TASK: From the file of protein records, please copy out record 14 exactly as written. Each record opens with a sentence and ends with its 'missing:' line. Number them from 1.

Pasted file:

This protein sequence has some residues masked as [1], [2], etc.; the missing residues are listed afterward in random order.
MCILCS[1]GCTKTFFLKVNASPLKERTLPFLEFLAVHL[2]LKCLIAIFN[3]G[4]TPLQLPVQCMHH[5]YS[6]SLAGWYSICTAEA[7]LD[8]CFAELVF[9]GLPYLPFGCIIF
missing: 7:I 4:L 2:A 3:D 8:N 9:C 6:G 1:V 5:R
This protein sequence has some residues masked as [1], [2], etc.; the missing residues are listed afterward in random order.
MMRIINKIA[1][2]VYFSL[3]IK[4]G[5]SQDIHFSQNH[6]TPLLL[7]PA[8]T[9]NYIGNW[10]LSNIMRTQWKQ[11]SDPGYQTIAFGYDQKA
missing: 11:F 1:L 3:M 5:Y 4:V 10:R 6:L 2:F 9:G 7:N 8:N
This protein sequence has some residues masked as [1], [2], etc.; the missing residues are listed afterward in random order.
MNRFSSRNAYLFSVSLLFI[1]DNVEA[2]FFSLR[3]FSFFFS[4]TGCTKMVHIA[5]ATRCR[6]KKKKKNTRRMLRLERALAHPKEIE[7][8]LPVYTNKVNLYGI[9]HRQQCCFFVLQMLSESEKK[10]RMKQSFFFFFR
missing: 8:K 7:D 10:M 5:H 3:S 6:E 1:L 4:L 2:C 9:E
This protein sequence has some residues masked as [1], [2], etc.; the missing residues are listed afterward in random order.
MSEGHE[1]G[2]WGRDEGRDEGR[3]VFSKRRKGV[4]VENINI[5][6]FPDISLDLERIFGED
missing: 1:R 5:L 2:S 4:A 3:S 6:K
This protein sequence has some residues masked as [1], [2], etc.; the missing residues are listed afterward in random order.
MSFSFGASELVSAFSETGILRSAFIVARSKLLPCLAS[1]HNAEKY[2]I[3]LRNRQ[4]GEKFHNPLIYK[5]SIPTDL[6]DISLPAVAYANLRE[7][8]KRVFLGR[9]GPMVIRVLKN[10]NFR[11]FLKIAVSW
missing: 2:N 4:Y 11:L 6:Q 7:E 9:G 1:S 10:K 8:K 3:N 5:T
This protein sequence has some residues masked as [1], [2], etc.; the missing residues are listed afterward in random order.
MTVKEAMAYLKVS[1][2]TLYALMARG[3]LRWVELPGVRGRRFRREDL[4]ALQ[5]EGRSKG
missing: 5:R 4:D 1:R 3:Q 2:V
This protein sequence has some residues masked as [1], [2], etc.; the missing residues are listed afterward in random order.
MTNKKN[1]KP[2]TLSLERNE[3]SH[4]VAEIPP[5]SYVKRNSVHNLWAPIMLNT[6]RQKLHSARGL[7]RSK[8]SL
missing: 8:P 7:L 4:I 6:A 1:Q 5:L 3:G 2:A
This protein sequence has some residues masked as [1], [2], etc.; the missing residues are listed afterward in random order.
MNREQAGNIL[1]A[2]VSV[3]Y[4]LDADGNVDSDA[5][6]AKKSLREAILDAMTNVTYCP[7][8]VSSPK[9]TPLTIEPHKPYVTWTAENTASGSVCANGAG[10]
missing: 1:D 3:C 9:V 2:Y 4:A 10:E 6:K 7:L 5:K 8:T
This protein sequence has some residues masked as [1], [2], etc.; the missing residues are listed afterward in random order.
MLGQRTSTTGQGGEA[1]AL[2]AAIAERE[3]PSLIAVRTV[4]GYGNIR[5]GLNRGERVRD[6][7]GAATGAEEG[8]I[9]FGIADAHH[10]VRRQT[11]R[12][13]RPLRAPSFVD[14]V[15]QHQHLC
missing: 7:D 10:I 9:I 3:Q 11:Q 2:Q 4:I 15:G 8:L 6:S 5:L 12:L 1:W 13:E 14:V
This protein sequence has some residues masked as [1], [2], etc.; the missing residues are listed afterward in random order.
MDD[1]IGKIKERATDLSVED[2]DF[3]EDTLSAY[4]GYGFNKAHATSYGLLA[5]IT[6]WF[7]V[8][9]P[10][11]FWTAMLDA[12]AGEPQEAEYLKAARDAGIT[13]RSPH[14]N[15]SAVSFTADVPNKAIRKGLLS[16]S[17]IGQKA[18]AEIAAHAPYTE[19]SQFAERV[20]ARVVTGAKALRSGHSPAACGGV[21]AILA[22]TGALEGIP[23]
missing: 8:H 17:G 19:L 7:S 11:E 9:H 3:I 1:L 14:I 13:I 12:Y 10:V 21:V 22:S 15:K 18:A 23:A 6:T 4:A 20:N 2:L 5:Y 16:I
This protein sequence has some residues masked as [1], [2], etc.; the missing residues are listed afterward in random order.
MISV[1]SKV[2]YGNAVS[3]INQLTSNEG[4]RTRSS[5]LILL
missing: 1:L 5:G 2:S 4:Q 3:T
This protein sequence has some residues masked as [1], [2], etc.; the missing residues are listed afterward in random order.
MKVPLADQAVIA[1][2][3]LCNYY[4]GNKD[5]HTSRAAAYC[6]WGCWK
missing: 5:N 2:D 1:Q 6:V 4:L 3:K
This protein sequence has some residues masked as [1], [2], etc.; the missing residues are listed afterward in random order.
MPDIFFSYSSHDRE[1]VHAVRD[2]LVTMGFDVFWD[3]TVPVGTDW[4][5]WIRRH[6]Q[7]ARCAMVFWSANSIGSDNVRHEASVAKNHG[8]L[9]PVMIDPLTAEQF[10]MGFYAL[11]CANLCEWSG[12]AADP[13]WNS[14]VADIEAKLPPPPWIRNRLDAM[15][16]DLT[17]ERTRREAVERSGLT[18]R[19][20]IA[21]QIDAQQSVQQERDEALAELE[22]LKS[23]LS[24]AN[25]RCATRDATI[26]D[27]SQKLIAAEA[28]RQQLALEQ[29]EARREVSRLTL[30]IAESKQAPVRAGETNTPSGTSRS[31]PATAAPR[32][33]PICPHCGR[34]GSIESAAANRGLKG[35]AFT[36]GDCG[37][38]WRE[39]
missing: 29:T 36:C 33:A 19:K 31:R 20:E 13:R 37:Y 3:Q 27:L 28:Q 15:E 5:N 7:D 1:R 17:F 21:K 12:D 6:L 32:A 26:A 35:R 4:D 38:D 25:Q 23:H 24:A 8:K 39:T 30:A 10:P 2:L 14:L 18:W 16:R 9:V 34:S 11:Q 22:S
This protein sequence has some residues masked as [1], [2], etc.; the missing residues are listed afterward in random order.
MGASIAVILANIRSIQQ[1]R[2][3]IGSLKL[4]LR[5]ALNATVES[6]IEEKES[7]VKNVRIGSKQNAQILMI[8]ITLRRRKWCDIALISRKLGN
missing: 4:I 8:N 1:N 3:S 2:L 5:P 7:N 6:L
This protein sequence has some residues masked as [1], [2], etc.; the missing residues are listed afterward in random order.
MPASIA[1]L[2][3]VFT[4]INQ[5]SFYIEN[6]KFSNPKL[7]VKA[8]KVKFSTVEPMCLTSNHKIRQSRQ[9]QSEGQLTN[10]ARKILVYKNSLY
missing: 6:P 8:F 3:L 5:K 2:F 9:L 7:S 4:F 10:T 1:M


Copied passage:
This protein sequence has some residues masked as [1], [2], etc.; the missing residues are listed afterward in random order.
MGASIAVILANIRSIQQ[1]R[2][3]IGSLKL[4]LR[5]ALNATVES[6]IEEKES[7]VKNVRIGSKQNAQILMI[8]ITLRRRKWCDIALISRKLGN
missing: 4:I 8:N 1:N 3:S 2:L 5:P 7:N 6:L